CJEU 26 April 2017, case C-564/15 (Farkas) A business can claim incorrectly invoiced VAT from the tax authorities, but only if it is impossible or very difficult to recover this VAT from the issuer of the invoice and additional conditions are met.
At an electronic auction organized by the Hungarian tax authorities, Mr. Tibor Farkas purchased a mobile hangar from an insolvent company. The seller issued an invoice with VAT. Farkas paid the invoice including the amount charged as VAT. The Hungarian tax authorities refused to refund Farkas this amount. They stated that a reverse charge applied, so that not the seller, but Farkas himself should have paid the VAT directly to the tax authorities. Farkas was not allowed to deduct the VAT, as the VAT was wrongfully charged by the seller.
The Hungarian referring court asked the CJEU whether the Hungarian tax authorities were allowed to deny the deduction of input VAT and could also raise a penalty for the presumed incorrect filing of a VAT return by Farkas.
Under a reverse charge it is not the seller, but the purchaser himself who must account for the VAT due. In the Farkas case this did not happen, instead it was the supplier who invoiced VAT and paid this amount to the tax authorities. The CJEU finds that this VAT is incorrectly charged as a result of which Farkas is not allowed to deduct this amount as input VAT.
The CJEU, however, considers that the tax authorities could be obliged to reimburse Farkas this amount under specific circumstances. Firstly, it must be impossible or very difficult to recover the VAT paid from the seller. This condition was met as the seller was insolvent. Secondly, the treasury should not suffer a loss. This was also the case, as the seller remitted the VAT paid by Farkas to the tax authorities. Thirdly, the transaction should not involve any form of tax evasion. This was also not the case, as there was no evidence supporting any signs of tax evasion.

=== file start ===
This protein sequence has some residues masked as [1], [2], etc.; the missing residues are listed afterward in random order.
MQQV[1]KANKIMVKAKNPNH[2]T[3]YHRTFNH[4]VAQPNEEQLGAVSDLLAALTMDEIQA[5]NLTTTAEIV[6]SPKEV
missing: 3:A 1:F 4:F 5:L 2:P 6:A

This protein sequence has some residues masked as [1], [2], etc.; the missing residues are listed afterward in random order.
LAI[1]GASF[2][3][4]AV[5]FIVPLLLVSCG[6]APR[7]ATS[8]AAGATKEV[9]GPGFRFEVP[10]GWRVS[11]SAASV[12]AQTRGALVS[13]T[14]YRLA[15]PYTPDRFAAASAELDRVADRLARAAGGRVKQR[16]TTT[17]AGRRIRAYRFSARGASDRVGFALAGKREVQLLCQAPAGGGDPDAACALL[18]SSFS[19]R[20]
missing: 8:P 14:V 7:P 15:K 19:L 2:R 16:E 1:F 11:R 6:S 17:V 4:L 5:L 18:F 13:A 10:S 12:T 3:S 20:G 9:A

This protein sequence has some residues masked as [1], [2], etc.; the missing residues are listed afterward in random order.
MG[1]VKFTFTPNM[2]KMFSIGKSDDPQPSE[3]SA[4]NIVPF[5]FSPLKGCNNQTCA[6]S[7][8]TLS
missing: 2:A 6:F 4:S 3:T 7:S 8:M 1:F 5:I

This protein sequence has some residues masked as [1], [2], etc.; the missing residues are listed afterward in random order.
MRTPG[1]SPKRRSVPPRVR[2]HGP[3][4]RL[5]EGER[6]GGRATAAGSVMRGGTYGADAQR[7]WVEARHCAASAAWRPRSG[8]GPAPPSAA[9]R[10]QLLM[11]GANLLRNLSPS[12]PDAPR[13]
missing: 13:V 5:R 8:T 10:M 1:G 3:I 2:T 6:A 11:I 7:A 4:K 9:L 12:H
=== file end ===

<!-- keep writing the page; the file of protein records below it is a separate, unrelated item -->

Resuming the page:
This judgment shows that recovering unduly paid VAT can be quite difficult. The purchaser is fully dependent on whether the seller has actually paid the VAT to the tax authorities before being able to recover the VAT. Therefore, it is highly recommended to assess whether a reverse charge applies when purchasing goods and/or services. Reverse charge mechanisms apply in multiple kinds of transactions. For instance in transactions where the supplier is not established, nor has a fixed establishment in the country of the customer. This also applies in transactions where the supplier is insolvent and in transactions where mobile phones, microprocessors or CPU's are supplied.